New York is home to some of the most famous bridges in the world, with nearly all of the major ones setting or breaking records. The Queensboro Bridge was the longest cantilever bridge in North America when it opened in 1909, and the George Washington Bridge was the world's longest suspension bridge when it opened in 1931. The George Washington Bridge and the Brooklyn Bridge are considered among the most beautiful in the world. The H.A Dunne collection of vintage images of New York City’s bridges, includes some of the most compelling images of some of the worlds most famous bridges—including photos of the Brooklyn, Williamsburg, Manhattan, Queensboro, and George Washington bridges throughout their construction. Our collection of vintage images of NYC’s bridges is as deep and wide as the rivers they cross. What’s here is just the tip of the iceberg. To see more, or to source a particular image, call us at: 888-250-8956.
The George Washington Bridge was dedicated on October 24, 1931 and opened to traffic the following day, the date of this black and white photograph. Here we see Governor of New York State, Franklin Delano Roosevelt, crossing the bridge with his motorcade. The span between its two towers, the main span, is over 3500 ft., making the GWB the longest main span bridge in the world at the time of this picture.
Construction on the Manhattan Bridge began in 1901, and it opened to the public on December 31, 1909. In this black and white photo, taken from Main Street, in Brooklyn, on March 23, 1909, we see it nearing completion. Both towers are up and the span between them is under way. The Manhattan Bridge was the last of the bridges connecting the boroughs of Manhattan and Brooklyn.
Looking westward across the East River from the Brooklyn shore beneath the Manhattan Bridge in the mid-1950s, one could see the Manhattan skyline from the Lower East Side to Midtown. Today there are more highrises along Manhattan's eastern shore, but the apartment houses on the Lower East Side are still there, and the Empire State Building is still visible, although it no longer towers above it neighbors.
The river is smooth and the traffic is minimal on this bright winter day in 1957. If it weren't for the distinctive Pallisades of the Jersey side, the low-rise buildings of Washington Heights would be indistinguishable from those of Fort Lee, across the river.
Looking East from East 59th Street and Second Avenue across the Queensboro Bridge on this day in 1920, one sees an Elevated Train car, a few trucks and motor cars, and a few pedestrians. This cantilever bridge opened in March 1909, and approximately 11 years into its existence, seems very much underutilized. Not so, today. Today there is no time of day or night when significantly more than half a dozen vehicles will be found crossing its spans.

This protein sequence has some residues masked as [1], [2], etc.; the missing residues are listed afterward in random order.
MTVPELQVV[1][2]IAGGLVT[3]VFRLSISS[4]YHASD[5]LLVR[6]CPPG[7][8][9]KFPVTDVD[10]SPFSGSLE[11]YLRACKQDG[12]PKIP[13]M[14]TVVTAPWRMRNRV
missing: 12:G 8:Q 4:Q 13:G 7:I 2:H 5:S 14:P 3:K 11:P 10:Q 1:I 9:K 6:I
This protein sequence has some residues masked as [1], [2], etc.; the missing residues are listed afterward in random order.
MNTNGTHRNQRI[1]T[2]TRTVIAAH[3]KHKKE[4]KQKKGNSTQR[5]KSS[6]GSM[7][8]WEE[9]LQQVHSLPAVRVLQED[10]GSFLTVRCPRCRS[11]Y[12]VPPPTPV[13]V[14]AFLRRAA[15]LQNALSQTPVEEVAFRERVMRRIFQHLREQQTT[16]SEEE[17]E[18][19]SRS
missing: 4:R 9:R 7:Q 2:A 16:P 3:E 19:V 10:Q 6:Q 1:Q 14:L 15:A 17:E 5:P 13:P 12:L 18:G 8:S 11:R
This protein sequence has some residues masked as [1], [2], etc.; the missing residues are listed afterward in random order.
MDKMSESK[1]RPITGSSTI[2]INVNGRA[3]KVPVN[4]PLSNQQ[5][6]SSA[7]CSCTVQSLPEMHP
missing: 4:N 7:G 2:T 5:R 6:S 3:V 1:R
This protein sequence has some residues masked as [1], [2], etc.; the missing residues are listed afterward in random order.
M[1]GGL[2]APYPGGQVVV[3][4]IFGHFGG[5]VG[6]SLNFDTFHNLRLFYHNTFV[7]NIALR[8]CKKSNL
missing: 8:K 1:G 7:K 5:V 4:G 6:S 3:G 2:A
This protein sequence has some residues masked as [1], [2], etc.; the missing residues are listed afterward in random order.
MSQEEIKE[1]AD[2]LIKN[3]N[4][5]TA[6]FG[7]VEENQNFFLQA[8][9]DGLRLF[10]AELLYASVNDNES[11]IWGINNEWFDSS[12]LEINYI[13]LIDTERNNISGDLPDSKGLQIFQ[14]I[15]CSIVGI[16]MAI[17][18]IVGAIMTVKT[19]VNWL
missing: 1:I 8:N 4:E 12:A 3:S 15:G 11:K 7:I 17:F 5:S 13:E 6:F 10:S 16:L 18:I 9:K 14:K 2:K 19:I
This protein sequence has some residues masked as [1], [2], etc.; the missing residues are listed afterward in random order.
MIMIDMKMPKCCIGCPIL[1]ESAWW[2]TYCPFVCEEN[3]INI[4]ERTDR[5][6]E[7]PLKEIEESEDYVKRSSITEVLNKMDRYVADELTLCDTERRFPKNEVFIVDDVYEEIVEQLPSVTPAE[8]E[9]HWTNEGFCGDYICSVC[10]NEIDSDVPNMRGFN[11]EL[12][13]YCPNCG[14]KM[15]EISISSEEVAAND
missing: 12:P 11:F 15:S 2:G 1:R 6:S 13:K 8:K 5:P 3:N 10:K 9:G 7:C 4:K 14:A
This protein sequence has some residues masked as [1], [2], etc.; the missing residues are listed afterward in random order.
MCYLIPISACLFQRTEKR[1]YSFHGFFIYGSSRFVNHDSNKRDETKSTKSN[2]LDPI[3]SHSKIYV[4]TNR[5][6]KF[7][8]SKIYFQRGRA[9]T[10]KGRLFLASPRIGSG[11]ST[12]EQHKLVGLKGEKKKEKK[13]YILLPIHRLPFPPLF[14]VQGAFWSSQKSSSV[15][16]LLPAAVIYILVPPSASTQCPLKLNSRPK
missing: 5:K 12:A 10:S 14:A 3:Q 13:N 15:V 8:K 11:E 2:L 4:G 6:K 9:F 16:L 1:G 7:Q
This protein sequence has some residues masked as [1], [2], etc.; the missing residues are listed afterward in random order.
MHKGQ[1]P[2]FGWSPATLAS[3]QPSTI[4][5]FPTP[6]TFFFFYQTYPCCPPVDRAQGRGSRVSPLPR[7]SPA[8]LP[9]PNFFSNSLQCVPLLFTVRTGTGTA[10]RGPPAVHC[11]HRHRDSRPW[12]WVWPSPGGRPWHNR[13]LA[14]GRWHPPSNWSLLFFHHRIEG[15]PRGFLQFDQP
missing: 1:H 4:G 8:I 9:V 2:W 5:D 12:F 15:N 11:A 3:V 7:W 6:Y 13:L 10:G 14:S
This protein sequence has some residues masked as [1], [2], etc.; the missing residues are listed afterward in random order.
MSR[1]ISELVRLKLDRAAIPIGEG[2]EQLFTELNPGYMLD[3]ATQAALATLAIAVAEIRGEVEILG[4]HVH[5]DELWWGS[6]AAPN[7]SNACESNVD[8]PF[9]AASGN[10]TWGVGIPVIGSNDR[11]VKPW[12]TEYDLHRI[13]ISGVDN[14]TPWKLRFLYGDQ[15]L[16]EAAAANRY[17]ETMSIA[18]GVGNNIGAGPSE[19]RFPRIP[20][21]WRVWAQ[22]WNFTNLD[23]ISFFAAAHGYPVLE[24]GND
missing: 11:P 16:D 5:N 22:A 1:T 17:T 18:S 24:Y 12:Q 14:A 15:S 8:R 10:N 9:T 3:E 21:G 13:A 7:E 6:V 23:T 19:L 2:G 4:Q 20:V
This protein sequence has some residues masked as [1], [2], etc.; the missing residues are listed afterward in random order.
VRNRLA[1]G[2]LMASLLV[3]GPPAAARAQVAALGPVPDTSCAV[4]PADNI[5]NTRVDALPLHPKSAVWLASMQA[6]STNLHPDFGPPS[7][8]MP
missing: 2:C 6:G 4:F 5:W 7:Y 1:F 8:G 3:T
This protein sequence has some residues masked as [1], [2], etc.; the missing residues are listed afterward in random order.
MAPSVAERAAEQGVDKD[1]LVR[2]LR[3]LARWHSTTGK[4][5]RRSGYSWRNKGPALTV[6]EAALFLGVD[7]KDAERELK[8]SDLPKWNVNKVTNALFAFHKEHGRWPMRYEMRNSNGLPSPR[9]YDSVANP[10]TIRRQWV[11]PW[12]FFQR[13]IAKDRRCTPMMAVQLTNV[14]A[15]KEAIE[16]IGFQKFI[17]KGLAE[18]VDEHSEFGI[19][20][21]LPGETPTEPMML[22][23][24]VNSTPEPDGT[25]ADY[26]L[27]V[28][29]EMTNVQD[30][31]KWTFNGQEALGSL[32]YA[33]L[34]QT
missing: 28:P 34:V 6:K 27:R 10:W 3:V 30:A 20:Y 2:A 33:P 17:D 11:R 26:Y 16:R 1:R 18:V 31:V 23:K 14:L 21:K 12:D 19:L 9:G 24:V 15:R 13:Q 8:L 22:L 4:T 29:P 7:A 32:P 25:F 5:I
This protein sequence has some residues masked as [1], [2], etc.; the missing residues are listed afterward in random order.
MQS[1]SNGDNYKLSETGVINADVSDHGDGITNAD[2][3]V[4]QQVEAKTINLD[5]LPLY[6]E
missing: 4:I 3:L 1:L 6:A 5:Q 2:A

A barefoot boy stands on the cobblestones of South Street, in Lower Manhattan, looking northeast past the horsecarts and the ships in the harbor, toward the most astounding piece of construction he's seen in his lifetime, the Manhattan Bridge. From the looks of things, this bridge has probably been under construction during the entirety of his lifetime, the construction having started in 1901, and not due to be complete until 1910.
Ravenswood, Queens, started as a tony hamlet in the middle of the 19th Century, but by the time of this photograph it had been absorbed into Long Island City. In this photograph, looking west, one can see the ongoing construction of the Queensboro Bridge. It looks as if the Blackwell's Island span was complete and what remains is to connect to the spans on Manhattan and Long Island. The bridge, originally named the Blackwell's Island Bridge, would open to the public on June 12, 1909, not too long after this photo was taken.
In this eastern-looking aerial photograph of Lower Manhattan and Tribeca, taken around 1930, one gets a view of many of the most notable structures of the day, including the Woolworth Building, the Municipal Building, City Hall and the Post Office, as well as the Federal Courthouse, and the Brooklyn and Manhattan Bridges. Aside from the Woolworth and Municipal Buildings nothing in view could be called a skyscraper. It's is a very different Lower Manhattan Skyline than today's.
In this black and white photograph, taken in 1907, an unknown photographer has captured the intrepid Horace Ashton, sitting on a girder above the East River, capturing the view from his own unique perspective. At this time, Ashton was probably working for the Underwood & Underwood studio.
Remember the opening of Welcome Back Kotter with the shot of the sign that reads, "Brooklyn, 4th Largest City in America"? Well, what was true in the 1970s was also true in the turn of the Twentieth Century. Seen from the top of the Brooklyn Bridge in 1909, Brooklyn is clearly a thriving industrial metropolis, a worthy companion to her sister across the river. Had the five boroughs not consolidated into Greater New York in 1898 and remained independent cities, Brooklyn would today be the largest of them.